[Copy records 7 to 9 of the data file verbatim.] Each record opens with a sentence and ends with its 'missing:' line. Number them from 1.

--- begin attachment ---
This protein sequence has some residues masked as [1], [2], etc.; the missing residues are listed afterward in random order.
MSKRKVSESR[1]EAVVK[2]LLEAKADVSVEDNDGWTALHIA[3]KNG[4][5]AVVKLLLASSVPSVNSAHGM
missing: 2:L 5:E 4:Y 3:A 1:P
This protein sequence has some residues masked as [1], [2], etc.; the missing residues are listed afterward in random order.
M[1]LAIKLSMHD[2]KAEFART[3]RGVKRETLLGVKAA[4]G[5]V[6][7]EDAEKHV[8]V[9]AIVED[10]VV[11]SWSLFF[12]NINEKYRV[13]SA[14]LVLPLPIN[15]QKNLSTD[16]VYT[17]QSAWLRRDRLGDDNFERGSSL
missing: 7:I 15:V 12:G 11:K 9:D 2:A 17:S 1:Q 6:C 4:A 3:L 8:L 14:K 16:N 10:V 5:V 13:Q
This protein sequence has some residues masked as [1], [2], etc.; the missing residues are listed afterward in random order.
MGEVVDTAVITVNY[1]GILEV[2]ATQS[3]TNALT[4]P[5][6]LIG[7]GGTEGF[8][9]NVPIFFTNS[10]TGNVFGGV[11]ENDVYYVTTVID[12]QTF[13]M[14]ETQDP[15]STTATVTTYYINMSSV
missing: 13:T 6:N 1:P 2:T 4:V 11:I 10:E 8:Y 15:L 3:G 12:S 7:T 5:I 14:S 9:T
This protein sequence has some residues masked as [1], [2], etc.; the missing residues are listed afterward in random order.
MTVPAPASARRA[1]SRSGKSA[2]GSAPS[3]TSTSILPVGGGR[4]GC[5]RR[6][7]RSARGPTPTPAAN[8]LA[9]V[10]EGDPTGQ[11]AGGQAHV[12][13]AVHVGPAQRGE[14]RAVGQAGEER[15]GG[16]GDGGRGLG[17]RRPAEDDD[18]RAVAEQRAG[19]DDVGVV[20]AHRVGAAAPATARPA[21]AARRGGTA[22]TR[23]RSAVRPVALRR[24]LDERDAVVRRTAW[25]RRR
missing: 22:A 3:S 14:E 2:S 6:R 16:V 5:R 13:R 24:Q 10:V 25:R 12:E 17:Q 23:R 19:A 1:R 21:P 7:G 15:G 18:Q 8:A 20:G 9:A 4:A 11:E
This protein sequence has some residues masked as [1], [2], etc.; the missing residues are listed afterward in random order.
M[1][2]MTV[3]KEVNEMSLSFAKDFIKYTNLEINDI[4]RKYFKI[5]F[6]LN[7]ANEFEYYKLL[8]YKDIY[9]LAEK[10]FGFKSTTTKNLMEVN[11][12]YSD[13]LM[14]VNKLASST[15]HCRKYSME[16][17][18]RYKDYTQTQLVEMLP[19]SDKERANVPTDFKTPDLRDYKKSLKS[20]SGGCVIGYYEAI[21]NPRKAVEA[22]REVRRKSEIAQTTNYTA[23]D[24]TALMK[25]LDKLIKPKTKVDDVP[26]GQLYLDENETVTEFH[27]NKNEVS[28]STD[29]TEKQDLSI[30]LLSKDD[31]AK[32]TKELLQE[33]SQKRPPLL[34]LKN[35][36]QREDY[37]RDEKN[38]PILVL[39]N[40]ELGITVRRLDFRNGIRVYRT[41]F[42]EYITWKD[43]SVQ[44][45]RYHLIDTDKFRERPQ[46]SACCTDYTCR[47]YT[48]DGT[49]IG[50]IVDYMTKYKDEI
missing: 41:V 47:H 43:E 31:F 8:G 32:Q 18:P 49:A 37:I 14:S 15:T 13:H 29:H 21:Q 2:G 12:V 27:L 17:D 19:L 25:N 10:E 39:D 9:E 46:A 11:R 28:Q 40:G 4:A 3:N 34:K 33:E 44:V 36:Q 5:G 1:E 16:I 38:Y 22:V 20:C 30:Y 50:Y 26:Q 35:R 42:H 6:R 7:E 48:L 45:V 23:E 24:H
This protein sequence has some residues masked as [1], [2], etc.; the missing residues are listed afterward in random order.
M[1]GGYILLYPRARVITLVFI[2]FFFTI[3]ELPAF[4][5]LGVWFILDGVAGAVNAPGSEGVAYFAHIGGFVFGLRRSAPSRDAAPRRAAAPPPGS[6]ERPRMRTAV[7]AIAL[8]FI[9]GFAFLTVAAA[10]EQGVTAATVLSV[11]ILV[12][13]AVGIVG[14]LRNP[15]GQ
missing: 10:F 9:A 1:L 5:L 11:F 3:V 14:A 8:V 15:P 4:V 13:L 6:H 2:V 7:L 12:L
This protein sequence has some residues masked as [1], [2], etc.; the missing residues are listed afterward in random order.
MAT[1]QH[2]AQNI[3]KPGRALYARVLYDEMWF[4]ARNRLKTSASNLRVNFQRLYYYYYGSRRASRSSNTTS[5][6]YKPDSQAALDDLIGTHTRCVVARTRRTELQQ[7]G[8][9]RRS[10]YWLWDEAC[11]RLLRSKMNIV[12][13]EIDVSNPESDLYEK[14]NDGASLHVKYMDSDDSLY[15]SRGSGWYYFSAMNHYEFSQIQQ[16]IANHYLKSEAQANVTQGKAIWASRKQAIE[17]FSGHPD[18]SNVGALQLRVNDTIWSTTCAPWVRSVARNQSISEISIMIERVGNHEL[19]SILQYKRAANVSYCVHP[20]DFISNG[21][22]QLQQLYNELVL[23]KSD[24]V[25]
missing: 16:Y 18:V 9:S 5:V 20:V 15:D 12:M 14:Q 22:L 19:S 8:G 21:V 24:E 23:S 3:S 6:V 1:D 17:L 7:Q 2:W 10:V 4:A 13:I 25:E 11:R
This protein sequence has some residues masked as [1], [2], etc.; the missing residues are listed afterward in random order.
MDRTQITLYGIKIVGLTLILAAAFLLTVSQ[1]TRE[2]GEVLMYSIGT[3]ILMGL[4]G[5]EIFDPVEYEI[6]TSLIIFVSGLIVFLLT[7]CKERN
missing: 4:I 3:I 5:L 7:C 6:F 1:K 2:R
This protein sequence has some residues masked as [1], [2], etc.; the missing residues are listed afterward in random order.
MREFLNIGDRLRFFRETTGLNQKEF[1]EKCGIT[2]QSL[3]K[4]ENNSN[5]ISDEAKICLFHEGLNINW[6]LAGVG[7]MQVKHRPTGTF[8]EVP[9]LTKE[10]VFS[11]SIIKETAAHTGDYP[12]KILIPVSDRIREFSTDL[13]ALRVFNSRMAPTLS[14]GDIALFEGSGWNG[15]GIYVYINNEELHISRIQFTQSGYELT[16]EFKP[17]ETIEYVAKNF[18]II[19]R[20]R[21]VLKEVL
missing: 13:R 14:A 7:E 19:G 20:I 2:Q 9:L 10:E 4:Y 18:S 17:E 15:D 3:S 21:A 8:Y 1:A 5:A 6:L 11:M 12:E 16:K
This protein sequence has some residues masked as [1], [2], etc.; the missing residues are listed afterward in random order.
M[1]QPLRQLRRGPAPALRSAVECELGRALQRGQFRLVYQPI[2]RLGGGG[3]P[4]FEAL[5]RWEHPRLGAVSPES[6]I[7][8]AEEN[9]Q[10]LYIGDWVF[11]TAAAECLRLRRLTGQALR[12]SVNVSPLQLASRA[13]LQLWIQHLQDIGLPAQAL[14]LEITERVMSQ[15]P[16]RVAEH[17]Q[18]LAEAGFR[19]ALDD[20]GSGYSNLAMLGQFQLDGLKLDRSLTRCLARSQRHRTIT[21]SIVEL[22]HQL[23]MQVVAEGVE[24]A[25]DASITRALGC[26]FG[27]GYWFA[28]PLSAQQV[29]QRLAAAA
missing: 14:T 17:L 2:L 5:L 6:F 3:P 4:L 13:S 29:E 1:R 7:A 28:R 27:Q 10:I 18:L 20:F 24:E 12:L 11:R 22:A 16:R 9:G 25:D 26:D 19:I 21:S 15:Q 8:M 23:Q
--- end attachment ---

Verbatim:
This protein sequence has some residues masked as [1], [2], etc.; the missing residues are listed afterward in random order.
MAT[1]QH[2]AQNI[3]KPGRALYARVLYDEMWF[4]ARNRLKTSASNLRVNFQRLYYYYYGSRRASRSSNTTS[5][6]YKPDSQAALDDLIGTHTRCVVARTRRTELQQ[7]G[8][9]RRS[10]YWLWDEAC[11]RLLRSKMNIV[12][13]EIDVSNPESDLYEK[14]NDGASLHVKYMDSDDSLY[15]SRGSGWYYFSAMNHYEFSQIQQ[16]IANHYLKSEAQANVTQGKAIWASRKQAIE[17]FSGHPD[18]SNVGALQLRVNDTIWSTTCAPWVRSVARNQSISEISIMIERVGNHEL[19]SILQYKRAANVSYCVHP[20]DFISNG[21][22]QLQQLYNELVL[23]KSD[24]V[25]
missing: 16:Y 18:V 9:S 5:V 20:V 15:D 12:M 14:Q 22:L 19:S 8:G 21:V 24:E 23:S 3:S 6:V 1:D 17:L 7:Q 2:W 10:V 4:A 13:I 25:E 11:R
This protein sequence has some residues masked as [1], [2], etc.; the missing residues are listed afterward in random order.
MDRTQITLYGIKIVGLTLILAAAFLLTVSQ[1]TRE[2]GEVLMYSIGT[3]ILMGL[4]G[5]EIFDPVEYEI[6]TSLIIFVSGLIVFLLT[7]CKERN
missing: 4:I 3:I 5:L 7:C 6:F 1:K 2:R
This protein sequence has some residues masked as [1], [2], etc.; the missing residues are listed afterward in random order.
MREFLNIGDRLRFFRETTGLNQKEF[1]EKCGIT[2]QSL[3]K[4]ENNSN[5]ISDEAKICLFHEGLNINW[6]LAGVG[7]MQVKHRPTGTF[8]EVP[9]LTKE[10]VFS[11]SIIKETAAHTGDYP[12]KILIPVSDRIREFSTDL[13]ALRVFNSRMAPTLS[14]GDIALFEGSGWNG[15]GIYVYINNEELHISRIQFTQSGYELT[16]EFKP[17]ETIEYVAKNF[18]II[19]R[20]R[21]VLKEVL
missing: 13:R 14:A 7:E 19:G 20:I 2:Q 9:L 10:E 4:Y 18:S 17:E 15:D 3:S 21:A 8:Y 1:A 5:A 6:L 11:M 12:E 16:K